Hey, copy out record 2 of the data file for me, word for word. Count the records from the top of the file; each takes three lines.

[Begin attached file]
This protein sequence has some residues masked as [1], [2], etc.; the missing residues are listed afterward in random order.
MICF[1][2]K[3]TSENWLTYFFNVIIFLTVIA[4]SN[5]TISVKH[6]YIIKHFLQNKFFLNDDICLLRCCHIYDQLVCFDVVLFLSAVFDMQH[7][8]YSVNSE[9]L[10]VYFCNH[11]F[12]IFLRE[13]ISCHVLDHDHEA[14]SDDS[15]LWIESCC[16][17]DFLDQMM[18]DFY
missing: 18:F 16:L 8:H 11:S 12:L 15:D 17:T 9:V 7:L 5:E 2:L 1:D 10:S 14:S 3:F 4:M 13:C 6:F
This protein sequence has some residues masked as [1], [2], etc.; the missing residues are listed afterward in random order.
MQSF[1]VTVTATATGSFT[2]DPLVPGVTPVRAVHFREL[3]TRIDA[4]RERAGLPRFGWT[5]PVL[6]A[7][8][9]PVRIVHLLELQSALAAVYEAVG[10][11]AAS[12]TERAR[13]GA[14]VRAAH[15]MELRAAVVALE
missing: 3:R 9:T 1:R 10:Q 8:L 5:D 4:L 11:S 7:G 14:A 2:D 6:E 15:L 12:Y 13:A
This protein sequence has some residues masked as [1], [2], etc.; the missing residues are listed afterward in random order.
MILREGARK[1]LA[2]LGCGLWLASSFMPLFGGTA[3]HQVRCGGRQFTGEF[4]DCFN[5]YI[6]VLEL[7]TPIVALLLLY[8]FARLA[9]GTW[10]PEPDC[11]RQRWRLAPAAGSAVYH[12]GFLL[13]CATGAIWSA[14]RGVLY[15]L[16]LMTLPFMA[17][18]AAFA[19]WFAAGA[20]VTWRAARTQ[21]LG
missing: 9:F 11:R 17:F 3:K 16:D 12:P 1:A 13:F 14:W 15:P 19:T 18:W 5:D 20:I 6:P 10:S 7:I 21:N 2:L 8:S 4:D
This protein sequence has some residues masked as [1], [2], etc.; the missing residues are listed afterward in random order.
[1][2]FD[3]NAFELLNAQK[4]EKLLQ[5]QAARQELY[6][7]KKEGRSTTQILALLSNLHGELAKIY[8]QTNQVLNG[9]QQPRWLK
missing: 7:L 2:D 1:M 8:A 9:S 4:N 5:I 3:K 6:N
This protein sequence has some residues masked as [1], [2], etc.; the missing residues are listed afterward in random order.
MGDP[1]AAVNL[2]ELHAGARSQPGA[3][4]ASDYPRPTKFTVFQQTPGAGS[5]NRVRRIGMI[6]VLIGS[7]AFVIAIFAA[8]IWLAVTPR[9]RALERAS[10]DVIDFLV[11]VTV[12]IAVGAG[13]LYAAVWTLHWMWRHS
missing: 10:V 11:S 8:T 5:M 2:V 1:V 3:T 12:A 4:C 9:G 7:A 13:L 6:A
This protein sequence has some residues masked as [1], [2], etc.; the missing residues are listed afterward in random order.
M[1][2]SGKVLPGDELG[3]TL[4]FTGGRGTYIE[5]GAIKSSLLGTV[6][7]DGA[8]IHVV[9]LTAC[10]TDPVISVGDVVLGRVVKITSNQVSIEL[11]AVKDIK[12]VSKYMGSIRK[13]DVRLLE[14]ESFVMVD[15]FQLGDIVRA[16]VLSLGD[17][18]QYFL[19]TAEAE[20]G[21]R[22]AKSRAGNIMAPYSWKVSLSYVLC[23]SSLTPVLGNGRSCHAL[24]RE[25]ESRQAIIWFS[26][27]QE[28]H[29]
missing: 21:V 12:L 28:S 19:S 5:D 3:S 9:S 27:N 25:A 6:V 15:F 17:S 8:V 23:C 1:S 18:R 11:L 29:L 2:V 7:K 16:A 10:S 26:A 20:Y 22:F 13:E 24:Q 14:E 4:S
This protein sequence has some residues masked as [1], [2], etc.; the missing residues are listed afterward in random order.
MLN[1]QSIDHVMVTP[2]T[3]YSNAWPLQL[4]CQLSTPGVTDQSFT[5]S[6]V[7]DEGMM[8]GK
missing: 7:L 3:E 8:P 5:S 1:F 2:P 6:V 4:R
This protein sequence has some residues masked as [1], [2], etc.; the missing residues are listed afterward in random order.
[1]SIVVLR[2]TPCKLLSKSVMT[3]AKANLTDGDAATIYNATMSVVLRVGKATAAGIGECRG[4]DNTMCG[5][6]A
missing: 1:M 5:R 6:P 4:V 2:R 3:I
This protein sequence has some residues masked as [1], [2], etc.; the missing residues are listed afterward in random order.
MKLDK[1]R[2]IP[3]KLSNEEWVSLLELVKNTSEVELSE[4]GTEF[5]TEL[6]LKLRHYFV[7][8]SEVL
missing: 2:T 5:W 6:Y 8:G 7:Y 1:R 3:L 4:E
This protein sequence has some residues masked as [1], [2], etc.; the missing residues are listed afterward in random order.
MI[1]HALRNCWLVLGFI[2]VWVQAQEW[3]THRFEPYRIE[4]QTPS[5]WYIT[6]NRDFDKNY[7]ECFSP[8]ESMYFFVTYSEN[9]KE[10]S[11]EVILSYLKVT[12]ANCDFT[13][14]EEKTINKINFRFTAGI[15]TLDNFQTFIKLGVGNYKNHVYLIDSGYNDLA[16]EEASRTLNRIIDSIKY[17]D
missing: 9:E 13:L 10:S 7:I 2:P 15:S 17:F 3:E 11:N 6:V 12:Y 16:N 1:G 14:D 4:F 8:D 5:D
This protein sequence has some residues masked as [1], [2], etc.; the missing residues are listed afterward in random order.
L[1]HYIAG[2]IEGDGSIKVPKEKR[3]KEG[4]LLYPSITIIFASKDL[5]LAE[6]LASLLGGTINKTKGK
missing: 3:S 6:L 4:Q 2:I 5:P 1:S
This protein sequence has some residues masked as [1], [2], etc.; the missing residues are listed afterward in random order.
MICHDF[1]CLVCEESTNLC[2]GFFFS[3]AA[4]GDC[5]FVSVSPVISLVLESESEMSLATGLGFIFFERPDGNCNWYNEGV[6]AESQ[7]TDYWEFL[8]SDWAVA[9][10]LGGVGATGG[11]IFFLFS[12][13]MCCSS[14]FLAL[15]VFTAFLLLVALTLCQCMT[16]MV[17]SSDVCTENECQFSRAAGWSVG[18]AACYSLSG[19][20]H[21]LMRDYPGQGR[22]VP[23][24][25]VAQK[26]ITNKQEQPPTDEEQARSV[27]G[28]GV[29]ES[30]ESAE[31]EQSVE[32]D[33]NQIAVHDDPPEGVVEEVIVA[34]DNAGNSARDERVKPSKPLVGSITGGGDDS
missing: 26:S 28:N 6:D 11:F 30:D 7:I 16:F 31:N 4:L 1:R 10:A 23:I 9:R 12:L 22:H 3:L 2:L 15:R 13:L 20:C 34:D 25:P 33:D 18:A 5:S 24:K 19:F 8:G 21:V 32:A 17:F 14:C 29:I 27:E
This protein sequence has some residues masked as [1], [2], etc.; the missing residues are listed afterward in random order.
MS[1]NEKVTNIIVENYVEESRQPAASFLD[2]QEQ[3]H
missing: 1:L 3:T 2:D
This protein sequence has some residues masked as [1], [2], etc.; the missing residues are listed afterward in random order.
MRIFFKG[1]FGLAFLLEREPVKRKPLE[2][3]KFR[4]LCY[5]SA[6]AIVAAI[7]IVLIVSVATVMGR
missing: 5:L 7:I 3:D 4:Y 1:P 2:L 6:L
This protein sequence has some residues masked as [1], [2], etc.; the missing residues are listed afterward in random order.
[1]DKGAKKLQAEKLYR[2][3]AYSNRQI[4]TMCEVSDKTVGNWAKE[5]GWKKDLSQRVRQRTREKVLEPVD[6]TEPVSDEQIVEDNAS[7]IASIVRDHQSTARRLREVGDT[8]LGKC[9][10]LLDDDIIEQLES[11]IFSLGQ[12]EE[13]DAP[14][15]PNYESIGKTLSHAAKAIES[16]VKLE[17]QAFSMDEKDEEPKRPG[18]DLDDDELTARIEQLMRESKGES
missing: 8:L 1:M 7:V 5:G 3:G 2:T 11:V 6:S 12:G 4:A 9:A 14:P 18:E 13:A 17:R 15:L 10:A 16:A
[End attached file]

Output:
This protein sequence has some residues masked as [1], [2], etc.; the missing residues are listed afterward in random order.
MQSF[1]VTVTATATGSFT[2]DPLVPGVTPVRAVHFREL[3]TRIDA[4]RERAGLPRFGWT[5]PVL[6]A[7][8][9]PVRIVHLLELQSALAAVYEAVG[10][11]AAS[12]TERAR[13]GA[14]VRAAH[15]MELRAAVVALE
missing: 3:R 9:T 1:R 10:Q 8:L 5:D 4:L 11:S 7:G 14:A 2:D 6:E 15:L 12:Y 13:A